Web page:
|Habitat and Ecology:||Behaviour This species is fully migratory (del Hoyo et al. 1992), travelling in stages via several stop-over sites between separate breeding and wintering grounds (Madge and Burn 1988). The species breeds from late-May or early-June in single pairs or loose groups (del Hoyo et al. 1992), with moulting non-breeders and failed breeders gathering on areas of open water separate from the major breeding congregations (Kear 2005a). After breeding the species gathers in small flocks (less than 30 individuals) (Scott and Rose 1996) to undergo a post-breeding moult period (Madge and Burn 1988) near the breeding grounds where it becomes flightless for c.25 days (Scott and Rose 1996). After this moulting period flocks gather to migrate south to winter quarters, leaving the breeding areas from late-August through September and arriving late in the autumn (Madge and Burn 1988). Outside of the breeding season the species is highly gregarious (Madge and Burn 1988) (large flocks of up to 30,000 individuals are recorded in Europe) although it is more commonly observed in small loose groups due to the patchiness of its favoured habitat (Kear 2005a). The species usually forages within 20 km of rooting sites (Kear 2005a), although the optimum distance for foraging areas may be less than this (less than 4 km in Scotland, UK) (Vickery and Gill 1999). Habitat Breeding The species breeds in open (del Hoyo et al. 1992), low-lying, shrubby tundra (Snow and Perrins 1998) on the coast and inland (del Hoyo et al. 1992), in close proximity to marshes, lakes, pools, rivers (del Hoyo et al. 1992, Snow and Perrins 1998), and willow- and shrub-lined ponds and streams (Johnsgard 1978). It requires dry slopes, banks, mounds, hummocks or patches of sand or clay for nesting sites, especially those commanding good views of the surrounding area (Snow and Perrins 1998). Non-breeding The species winters in open country on steppe and agricultural land (del Hoyo et al. 1992) (e.g. improved grassland, stubble fields (Madge and Burn 1988) and wet meadows (Johnsgard 1978)), or in brackish (Kear 2005a) and freshwater marshy habitats (del Hoyo et al. 1992) (such as upland bogs (Madge and Burn 1988), peatlands (Scott and Rose 1996) and floodlands (Kear 2005a)). It may also roost on tidal marshes, in sheltered bays or in estuaries and frequents inland lakes and reservoirs in North America (Kear 2005a). Diet The species is herbivorous, its diet consisting of the roots, leaves, stems, seeds and fruits of terrestrial plants such as herbs, grasses and sedges (del Hoyo et al. 1992), as well as agricultural grain (e.g. corn, oats (del Hoyo et al. 1992), wheat, rice and barley (Johnsgard 1978)), potatoes and sprouting cereals (especially in the winter) (del Hoyo et al. 1992). Breeding site The nest is a shallow construction of plant matter on the ground (del Hoyo et al. 1992) amongst vegetation such as grass or dwarf scrub heath, often on raised hummocks or slopes to reduce the risk of flooding and provide a vantage point of the surrounding area (Kear 2005a). Management information An investigation carried out in one of the species's wintering areas (UK) found that it was most likely to forage on grasslands managed with a livestock (cattle) grazing regime, with a sward height of 13-20 cm, at a distance of less than 9 km away from roosting sites (the optimum distance was 4 km away) (Vickery and Gill 1999). Fertilising the grassland with nitrogen in the autumn (mid-October) at a rate of 125 kg N ha1 was also found to increase the overall species use of the habitat by 42 % compared with unfertilised areas (Vickery and Gill 1999).|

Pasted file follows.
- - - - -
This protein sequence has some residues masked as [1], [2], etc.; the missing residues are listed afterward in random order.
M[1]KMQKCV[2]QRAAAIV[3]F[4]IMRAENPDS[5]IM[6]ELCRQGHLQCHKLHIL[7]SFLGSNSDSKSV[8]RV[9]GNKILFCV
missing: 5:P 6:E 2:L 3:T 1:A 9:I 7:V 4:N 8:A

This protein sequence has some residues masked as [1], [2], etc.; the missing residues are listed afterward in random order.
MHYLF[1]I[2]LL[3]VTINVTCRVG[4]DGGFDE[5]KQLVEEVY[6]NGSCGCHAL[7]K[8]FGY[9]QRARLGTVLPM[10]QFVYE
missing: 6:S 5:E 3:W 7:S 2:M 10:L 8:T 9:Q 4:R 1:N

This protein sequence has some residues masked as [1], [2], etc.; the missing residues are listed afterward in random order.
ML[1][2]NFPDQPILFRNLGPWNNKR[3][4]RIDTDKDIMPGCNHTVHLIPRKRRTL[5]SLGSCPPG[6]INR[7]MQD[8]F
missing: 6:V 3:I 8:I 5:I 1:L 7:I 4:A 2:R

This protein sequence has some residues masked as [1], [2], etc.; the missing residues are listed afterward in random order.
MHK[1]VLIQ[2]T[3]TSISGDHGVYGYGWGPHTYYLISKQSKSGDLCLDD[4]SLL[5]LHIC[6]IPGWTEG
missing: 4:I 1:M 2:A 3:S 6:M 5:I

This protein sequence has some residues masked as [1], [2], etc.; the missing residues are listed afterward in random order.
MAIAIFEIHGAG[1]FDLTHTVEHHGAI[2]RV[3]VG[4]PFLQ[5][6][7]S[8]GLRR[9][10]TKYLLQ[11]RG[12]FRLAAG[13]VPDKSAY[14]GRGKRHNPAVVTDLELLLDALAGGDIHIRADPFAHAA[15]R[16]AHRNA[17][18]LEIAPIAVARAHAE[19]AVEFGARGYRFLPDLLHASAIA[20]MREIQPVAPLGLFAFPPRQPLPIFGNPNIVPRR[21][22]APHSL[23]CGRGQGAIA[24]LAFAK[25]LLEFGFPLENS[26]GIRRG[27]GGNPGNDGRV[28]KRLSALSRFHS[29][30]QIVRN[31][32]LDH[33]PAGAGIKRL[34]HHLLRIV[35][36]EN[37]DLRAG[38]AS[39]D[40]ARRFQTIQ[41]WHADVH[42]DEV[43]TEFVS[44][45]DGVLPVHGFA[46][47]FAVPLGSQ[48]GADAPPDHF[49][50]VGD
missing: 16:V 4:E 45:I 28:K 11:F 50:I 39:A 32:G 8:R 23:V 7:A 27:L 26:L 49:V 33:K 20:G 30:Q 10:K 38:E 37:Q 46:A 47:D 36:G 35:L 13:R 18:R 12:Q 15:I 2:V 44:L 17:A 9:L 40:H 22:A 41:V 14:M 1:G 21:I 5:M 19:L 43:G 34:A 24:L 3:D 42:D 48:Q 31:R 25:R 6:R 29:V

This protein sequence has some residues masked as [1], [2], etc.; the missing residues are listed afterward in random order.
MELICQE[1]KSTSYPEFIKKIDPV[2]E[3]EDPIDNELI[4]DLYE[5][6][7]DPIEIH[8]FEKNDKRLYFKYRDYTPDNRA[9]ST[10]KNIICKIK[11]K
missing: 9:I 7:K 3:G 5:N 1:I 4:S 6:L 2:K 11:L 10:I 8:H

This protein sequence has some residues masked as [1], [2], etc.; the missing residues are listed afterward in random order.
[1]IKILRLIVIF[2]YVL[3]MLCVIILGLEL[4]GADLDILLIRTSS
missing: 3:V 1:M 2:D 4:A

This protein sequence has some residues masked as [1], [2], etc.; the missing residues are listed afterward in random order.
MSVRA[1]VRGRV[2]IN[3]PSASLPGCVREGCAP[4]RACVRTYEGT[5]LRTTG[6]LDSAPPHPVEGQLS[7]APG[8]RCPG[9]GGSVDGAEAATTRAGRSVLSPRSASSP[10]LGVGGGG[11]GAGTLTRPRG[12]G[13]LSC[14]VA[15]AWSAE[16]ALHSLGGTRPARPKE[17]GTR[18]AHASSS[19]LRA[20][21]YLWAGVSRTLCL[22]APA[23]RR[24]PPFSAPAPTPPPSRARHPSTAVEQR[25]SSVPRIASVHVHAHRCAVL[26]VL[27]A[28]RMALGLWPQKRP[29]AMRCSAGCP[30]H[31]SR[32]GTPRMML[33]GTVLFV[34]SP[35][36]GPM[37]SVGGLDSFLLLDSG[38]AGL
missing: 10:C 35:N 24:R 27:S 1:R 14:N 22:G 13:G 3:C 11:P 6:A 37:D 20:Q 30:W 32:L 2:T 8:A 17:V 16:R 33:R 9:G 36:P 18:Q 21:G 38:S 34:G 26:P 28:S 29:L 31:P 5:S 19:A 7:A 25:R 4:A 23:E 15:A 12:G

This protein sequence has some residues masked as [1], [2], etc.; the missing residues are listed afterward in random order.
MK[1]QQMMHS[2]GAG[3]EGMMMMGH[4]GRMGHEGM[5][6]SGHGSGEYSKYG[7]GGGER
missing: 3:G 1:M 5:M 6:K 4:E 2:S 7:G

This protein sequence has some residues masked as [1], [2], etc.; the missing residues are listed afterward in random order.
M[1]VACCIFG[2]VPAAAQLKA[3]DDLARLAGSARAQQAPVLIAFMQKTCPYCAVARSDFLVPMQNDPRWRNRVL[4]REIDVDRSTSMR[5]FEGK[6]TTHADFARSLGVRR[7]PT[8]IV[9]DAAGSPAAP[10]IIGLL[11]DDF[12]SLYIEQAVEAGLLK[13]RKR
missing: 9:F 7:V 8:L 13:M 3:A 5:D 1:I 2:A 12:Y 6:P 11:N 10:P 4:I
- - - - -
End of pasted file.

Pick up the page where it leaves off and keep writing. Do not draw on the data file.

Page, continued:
|Systems:||Terrestrial; Freshwater; Marine|
|Continuing decline in area, extent and/or quality of habitat:||Unknown|
|Generation Length (years):||11.3|
|Movement patterns:||Full Migrant|
|Congregatory:||Congregatory (and dispersive)|
|Major Threat(s):||The species is threatened by intense hunting pressure (del Hoyo et al. 1992) resulting in mortality (Kear 2005a, Nikolaeva et al. 2006) and disturbance at staging (Nikolaeva et al. 2006) and moulting sites (Glahder and Walsh 2006). It is also susceptible to poisoning by pesticides used on agricultural land (Kwon et al. 2004). Populations in Greenland are threatened by human disturbance at moulting sites from tourists in cruise liners (once displaced from a site birds are unlikely to find unoccupied replacement sites) (Glahder and Walsh 2006), and the species is susceptible to avian influenza so may be threatened by future outbreaks of the vius (Melville and Shortridge 2006). Climatic changes are likely to cause range contractions in this species's already highly restricted breeding range (Kear 2005a), and are already causing other species (e.g. Canada Geese Branta canadensis) to move northward, increasing competition for resources (Kear 2005a, Fox et al. 2006). Oil exploration in the tundra habitat poses a threat to the species's breeding (Kear 2005a) and moulting sites (Glahder and Walsh 2006) by increasing the possibility of oil spills and chronic oil pollution (Grishanov 2006, Nikolaeva et al. 2006), by direct habitat destruction (influencing breeding site selection and reducing reproductive success) (Kear 2005a) and through human disturbance (Glahder and Walsh 2006). Wetland habitat degradation due to drainage, peat-extraction and changing management practices (decreased grazing and mowing in meadows leading to scrub over-growth) is also a problem in areas of Russia (Grishanov 2006). Utilisation The species is sustainably hunted for sport in Denmark (Bregnballe et al. 2006).|
Conservation Actions Underway
EU Birds Directive Annex I, II and III. CMS Appendix II. The following information refers to the species's European range only: Race flavirostris is amongst least numerous subpopulation, but it is increasing, with active protection on its wintering grounds in the U.K. since 1982/1983 (although hunting was only finally banned completely in 2006) (Carboneras and Kirwan 2013). In 2012 an International Species Action Plan for A. a. flavirostris was published (Stroud et al. 2012).
Conservation Actions Proposed
The following information refers to the species's European range only: The protection of winter roost sites is extremely important for the overall conservation of the species (Carboneras and Kirwan 2013). Thus key areas should be protected from habitat alteration and disturbance. Strict legislation should be developed and enforced with regards to oil exploration and transportation and the promotion of less intensive farming methods undertaken. Research and monitoring programmes should be maintained and developed to provide data and inform conservation of the species (Stroud et al. 2012).
|Citation:||BirdLife International. 2016. Anser albifrons. The IUCN Red List of Threatened Species 2016: e.T22679881A85980652.Downloaded on 24 September 2017.|